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Identification of a new VHL exon and complex splicing alterations in familial erythrocytosis or von Hippel-Lindau disease

Marion Lenglet, Florence Robriquet, Klaus Schwarz, Carme Camps, Anne Couturier, David Hoogewijs, Alexandre Buffet, Samantha J. L. Knight, Sophie Gad, Sophie Couvé, Franck Chesnel, Mathilde Pacault, Pierre Lindenbaum, Sylvie Job, Solenne Dumont, Thomas Besnard, Marine Cornec, Helene Dreau, Melissa Pentony, Erika Kvikstad, Sophie Deveaux, Nelly Burnichon, Sophie Ferlicot, Mathias Vilaine, Jean-Michaël Mazzella, Fabrice Airaud, Céline Garrec, Laurence Heidet, Sabine Irtan, Elpis Mantadakis, Karim Bouchireb, Klaus-Michael Debatin, Richard Redon, Stéphane Bezieau, Brigitte Bressac-de Paillerets, Bin Tean Teh, François Girodon, Maria-Luigia Randi, Maria Caterina Putti, Vincent Bours, Richard Van Wijk, Joachim R. Göthert, Antonis Kattamis, Nicolas Janin, Celeste Bento, Jenny C. Taylor, Yannick Arlot-Bonnemains, Stéphane Richard, Anne-Paule Gimenez-Roqueplo, Holger Cario and Betty Gardie

Key Points

  • Mutations in a VHL cryptic exon may be found in patients with familial erythrocytosis or VHL disease.

  • Synonymous mutations in VHL exon 2 may induce exon skipping and cause familial erythrocytosis or VHL disease.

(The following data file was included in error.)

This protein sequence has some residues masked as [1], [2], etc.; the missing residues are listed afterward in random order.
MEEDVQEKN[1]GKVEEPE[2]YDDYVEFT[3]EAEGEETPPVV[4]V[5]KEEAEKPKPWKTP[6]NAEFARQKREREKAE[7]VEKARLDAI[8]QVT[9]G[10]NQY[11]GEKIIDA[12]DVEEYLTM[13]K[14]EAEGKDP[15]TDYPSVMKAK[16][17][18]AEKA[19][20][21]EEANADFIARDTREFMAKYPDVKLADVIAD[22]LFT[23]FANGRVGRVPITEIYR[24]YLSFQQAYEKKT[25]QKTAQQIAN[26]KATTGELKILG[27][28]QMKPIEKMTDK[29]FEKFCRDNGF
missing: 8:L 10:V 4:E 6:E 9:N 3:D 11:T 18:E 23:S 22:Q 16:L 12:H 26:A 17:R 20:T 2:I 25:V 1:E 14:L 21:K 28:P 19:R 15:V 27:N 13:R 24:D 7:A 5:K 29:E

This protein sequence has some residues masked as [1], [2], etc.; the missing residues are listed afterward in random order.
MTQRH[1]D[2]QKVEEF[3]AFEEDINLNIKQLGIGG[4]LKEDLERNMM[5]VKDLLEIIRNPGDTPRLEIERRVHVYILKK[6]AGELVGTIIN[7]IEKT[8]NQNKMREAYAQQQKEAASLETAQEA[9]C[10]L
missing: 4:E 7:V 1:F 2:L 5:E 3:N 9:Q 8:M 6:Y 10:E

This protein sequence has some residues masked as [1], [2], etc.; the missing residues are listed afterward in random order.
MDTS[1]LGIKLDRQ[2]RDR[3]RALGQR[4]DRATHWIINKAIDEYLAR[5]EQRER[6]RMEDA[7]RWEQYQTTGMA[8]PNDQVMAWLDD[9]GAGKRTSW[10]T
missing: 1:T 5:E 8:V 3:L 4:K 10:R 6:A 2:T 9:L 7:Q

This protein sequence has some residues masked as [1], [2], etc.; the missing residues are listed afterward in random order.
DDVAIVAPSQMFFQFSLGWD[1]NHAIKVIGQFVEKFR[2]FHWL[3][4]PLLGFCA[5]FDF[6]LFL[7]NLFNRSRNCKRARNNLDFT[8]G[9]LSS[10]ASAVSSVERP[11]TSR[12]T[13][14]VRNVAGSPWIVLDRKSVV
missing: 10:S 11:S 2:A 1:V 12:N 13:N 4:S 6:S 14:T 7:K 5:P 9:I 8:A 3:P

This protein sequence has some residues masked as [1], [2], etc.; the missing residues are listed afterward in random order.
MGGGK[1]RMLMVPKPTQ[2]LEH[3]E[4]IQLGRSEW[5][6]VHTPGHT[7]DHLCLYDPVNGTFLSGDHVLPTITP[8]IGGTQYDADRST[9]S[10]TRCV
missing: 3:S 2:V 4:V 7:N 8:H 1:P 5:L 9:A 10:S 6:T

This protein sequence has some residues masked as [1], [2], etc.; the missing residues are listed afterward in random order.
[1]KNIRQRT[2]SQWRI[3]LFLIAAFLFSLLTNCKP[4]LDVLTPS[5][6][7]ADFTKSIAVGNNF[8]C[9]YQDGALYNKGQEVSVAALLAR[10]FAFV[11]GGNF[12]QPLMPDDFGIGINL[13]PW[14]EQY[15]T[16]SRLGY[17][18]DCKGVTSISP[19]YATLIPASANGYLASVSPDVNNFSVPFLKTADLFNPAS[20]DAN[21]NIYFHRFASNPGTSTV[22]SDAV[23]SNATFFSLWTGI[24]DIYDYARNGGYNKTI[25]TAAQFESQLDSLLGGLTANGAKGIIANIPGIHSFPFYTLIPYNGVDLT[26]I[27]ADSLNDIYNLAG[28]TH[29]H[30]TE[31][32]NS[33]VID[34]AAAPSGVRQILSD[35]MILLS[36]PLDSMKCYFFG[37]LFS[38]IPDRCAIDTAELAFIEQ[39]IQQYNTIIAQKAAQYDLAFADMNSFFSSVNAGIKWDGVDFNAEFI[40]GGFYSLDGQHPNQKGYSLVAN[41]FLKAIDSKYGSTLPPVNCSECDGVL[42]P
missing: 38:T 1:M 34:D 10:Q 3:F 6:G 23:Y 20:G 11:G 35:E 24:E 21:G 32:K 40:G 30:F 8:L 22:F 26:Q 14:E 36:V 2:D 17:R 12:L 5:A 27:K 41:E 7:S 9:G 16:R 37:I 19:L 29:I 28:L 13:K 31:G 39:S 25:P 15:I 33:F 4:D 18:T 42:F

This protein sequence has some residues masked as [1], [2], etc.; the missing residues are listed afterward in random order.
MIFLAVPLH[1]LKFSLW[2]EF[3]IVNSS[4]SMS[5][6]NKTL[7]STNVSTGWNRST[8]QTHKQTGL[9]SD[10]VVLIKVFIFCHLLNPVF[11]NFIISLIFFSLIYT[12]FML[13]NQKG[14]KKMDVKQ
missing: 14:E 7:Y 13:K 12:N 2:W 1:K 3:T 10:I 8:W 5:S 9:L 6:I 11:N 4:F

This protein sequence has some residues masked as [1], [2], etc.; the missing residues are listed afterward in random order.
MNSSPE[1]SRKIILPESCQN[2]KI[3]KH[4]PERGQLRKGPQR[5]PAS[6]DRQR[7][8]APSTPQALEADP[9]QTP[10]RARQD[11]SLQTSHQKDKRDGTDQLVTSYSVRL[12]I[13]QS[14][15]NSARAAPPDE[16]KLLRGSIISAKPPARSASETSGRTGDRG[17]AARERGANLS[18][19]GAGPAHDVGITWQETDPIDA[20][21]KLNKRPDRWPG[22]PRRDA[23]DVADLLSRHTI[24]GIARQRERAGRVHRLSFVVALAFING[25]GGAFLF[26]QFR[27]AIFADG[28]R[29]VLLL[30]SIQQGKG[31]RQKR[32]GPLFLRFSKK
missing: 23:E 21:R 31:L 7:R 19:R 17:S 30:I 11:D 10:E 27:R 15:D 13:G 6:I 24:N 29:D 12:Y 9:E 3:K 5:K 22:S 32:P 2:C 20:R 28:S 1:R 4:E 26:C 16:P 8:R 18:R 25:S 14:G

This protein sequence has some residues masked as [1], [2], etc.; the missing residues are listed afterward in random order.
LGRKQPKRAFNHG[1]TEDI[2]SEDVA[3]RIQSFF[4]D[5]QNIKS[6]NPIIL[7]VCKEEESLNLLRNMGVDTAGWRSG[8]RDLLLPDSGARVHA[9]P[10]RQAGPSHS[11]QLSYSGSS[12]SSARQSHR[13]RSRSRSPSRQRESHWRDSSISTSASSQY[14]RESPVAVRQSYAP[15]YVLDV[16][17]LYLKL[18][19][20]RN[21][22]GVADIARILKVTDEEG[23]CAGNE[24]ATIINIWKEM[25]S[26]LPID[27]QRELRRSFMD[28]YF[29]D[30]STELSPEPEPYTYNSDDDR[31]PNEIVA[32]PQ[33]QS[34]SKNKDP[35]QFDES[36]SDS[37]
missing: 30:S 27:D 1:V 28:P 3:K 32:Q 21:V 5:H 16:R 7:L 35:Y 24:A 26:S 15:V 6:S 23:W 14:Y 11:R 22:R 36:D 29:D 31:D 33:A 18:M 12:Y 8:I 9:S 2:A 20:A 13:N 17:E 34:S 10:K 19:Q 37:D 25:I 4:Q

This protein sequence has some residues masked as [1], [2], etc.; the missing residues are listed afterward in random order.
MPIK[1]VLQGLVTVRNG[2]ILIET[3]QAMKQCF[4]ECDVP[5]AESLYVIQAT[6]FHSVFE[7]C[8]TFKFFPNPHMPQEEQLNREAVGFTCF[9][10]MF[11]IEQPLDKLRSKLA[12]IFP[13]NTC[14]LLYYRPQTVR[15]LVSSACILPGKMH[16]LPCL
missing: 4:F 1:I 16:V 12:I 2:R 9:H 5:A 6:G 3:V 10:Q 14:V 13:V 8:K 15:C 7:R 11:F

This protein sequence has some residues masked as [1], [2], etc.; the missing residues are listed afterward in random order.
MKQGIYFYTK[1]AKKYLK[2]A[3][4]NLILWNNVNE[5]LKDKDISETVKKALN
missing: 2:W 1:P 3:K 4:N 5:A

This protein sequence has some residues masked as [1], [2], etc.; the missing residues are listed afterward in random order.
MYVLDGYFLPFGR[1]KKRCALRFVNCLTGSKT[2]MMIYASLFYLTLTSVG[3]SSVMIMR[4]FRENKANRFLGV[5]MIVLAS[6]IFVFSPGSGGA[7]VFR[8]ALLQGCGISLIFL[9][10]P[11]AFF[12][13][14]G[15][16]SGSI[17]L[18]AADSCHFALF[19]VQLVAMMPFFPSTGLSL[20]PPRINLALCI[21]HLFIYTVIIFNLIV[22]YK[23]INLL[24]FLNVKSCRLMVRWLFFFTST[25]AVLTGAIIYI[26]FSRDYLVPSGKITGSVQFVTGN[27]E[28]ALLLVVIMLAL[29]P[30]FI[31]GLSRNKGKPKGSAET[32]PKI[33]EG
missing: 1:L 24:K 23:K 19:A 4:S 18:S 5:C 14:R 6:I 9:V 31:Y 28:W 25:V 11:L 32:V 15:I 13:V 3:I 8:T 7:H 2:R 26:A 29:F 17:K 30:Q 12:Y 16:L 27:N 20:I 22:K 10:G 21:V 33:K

Abstract

Chuvash polycythemia is an autosomal recessive form of erythrocytosis associated with a homozygous p.Arg200Trp mutation in the von Hippel-Lindau (VHL) gene. Since this discovery, additional VHL mutations have been identified in patients with congenital erythrocytosis, in a homozygous or compound-heterozygous state. VHL is a major tumor suppressor gene, mutations in which were first described in patients presenting with VHL disease, which is characterized by the development of highly vascularized tumors. Here, we identify a new VHL cryptic exon (termed E1′) deep in intron 1 that is naturally expressed in many tissues. More importantly, we identify mutations in E1′ in 7 families with erythrocytosis (1 homozygous case and 6 compound-heterozygous cases with a mutation in E1′ in addition to a mutation in VHL coding sequences) and in 1 large family with typical VHL disease but without any alteration in the other VHL exons. In this study, we show that the mutations induced a dysregulation of VHL splicing with excessive retention of E1′ and were associated with a downregulation of VHL protein expression. In addition, we demonstrate a pathogenic role for synonymous mutations in VHL exon 2 that altered splicing through E2-skipping in 5 families with erythrocytosis or VHL disease. In all the studied cases, the mutations differentially affected splicing, correlating with phenotype severity. This study demonstrates that cryptic exon retention and exon skipping are new VHL alterations and reveals a novel complex splicing regulation of the VHL gene. These findings open new avenues for diagnosis and research regarding the VHL-related hypoxia-signaling pathway.

  • Submitted March 9, 2018.
  • Accepted May 23, 2018.
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